ARGENTINE PRESIDENT Cristina Fernandez de Kirchner romped to a reelection victory Sunday, completing a remarkable political comeback. Deeply unpopular through much of her four-year term, she made a comeback following the death a year ago of her husband and political partner, former president Nestor Kirchner. Often dressing in black and benefiting from public sympathy, she showered Argentines with subsidies, and she restricted imports to promote local manufacturing — familiar populist policies that produced a burst of growth.

Economists predict that in her next four-year term Ms. Kirchner will face a reckoning, as boom-and-bust Argentina has many times before. Inflation, which exceeds 20 percent, is the highest in the Americas after Hugo Chavez’s Venezuela; capital is fleeing the country. Argentina is still locked out of international capital markets because of its 2001 default and subsequent stiffing of foreign creditors.

Ms. Kirchner, prohibited by the constitution from seeking a third term, consequently faces the choice of adopting responsible but unpopular policies to avoid another bust — such as a reduction in subsidies — or redoubling her populism. A closely related question concerns Argentina’s eroding democracy: Ms. Kirchner might use her new mandate to crush opponents or to adopt a more tolerant course.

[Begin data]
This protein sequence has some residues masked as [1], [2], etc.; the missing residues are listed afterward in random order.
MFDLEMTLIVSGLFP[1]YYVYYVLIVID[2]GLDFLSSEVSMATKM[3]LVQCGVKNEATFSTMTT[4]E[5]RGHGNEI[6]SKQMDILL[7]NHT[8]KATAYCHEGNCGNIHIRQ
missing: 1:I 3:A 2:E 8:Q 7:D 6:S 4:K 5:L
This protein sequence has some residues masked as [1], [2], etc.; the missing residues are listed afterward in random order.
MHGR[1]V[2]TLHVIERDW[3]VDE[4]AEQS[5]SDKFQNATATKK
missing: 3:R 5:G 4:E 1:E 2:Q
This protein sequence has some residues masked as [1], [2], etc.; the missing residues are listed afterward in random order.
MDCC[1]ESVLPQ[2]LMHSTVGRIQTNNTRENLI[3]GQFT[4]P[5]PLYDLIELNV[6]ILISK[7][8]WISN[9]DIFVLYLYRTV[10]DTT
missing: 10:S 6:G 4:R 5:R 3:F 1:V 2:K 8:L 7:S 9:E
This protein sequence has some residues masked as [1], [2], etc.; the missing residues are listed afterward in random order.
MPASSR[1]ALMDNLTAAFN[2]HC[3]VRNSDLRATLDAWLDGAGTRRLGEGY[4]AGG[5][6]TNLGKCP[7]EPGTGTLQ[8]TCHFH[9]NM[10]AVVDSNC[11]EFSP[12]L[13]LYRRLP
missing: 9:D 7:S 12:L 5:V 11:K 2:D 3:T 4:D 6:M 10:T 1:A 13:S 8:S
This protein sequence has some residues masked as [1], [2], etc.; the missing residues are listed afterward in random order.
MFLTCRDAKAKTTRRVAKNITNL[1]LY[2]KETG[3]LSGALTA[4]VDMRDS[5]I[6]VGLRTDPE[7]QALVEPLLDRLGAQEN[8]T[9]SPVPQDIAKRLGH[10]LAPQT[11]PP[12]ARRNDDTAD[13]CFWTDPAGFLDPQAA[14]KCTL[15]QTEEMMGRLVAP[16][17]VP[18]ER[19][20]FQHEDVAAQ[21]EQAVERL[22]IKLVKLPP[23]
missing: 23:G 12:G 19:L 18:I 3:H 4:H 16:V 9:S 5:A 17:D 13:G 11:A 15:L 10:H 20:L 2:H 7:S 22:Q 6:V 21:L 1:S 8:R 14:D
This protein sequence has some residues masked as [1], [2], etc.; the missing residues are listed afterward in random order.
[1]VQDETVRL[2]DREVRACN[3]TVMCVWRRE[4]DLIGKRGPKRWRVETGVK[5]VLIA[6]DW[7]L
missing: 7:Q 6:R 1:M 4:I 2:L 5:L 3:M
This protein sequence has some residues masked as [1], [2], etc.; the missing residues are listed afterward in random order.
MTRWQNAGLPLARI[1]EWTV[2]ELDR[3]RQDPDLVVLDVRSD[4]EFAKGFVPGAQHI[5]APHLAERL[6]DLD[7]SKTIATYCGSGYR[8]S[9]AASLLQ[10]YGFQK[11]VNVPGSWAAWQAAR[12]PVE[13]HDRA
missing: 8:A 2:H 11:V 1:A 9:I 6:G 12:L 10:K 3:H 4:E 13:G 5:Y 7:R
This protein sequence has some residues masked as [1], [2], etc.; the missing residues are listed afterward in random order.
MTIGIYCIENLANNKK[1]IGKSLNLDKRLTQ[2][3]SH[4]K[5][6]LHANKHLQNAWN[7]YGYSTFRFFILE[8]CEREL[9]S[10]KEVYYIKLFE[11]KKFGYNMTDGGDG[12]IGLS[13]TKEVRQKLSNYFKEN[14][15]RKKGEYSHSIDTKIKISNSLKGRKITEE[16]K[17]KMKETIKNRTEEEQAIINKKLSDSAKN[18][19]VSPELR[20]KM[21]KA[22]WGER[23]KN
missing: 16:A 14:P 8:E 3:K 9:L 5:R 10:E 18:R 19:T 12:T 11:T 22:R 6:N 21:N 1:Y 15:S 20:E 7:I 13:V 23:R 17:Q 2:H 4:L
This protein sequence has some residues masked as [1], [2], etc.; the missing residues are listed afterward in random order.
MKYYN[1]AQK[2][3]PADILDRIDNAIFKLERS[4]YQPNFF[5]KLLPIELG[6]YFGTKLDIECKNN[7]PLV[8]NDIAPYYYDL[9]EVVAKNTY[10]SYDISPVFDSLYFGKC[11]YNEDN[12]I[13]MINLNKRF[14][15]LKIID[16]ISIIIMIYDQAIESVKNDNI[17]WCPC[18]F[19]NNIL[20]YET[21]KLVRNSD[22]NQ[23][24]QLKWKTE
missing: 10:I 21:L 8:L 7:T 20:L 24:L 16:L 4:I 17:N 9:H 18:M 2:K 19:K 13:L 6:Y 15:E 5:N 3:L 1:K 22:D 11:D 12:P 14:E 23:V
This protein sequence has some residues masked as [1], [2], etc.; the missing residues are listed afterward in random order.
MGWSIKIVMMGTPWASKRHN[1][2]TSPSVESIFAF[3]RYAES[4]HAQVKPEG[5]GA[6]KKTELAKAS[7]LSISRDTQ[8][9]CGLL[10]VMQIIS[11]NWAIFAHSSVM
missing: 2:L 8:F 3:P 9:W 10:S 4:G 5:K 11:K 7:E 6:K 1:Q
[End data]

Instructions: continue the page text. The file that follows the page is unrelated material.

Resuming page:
So far the signs are not good. The government has responded to rising inflation by cooking official figures, and in recent months it has taken to persecuting economists who dare to report the truth. A dozen face official investigations and administrative fines of more than $100,000. Three, including a former official who was fired from her job of overseeing the government inflation index, are being prosecuted. Meanwhile, a judge has ordered six newspapers to surrender the names and telephone numbers of all reporters and editors covering the economy during the past five years so that they can be forced to testify against sources who provided unofficial price data.

A broader government campaign to silence independent media has been underway for years. The Kirchners have done their best to destroy Buenos Aires’s two most important newspapers, Clarin and La Nacion, by among other things getting laws passed attacking their economic foundations. One measure, declared unconstitutional by the supreme court, would force Clarin to sell key assets; another now before the Argentine Congress would mandate a government takeover of the country’s only newsprint producer, currently owned by the two papers. Ms. Kirchner has poured funds into pro-government outlets; a report to the Inter-American Press Association this month estimated that 80 percent of Argentine media were directly or indirectly controlled by the government.

It would seem fairly obvious that silencing independent economists and critical media will not cause inflation to subside. On the contrary, it will only inspire more capital flight and deter new foreign investment. Having won a big victory, Ms. Kirchner can surely afford to allow responsible critical voices in the media and accurate economic reporting. Even while congratulating the president on her victory, the United States and Argentina’s democratic neighbors should be pressing that point.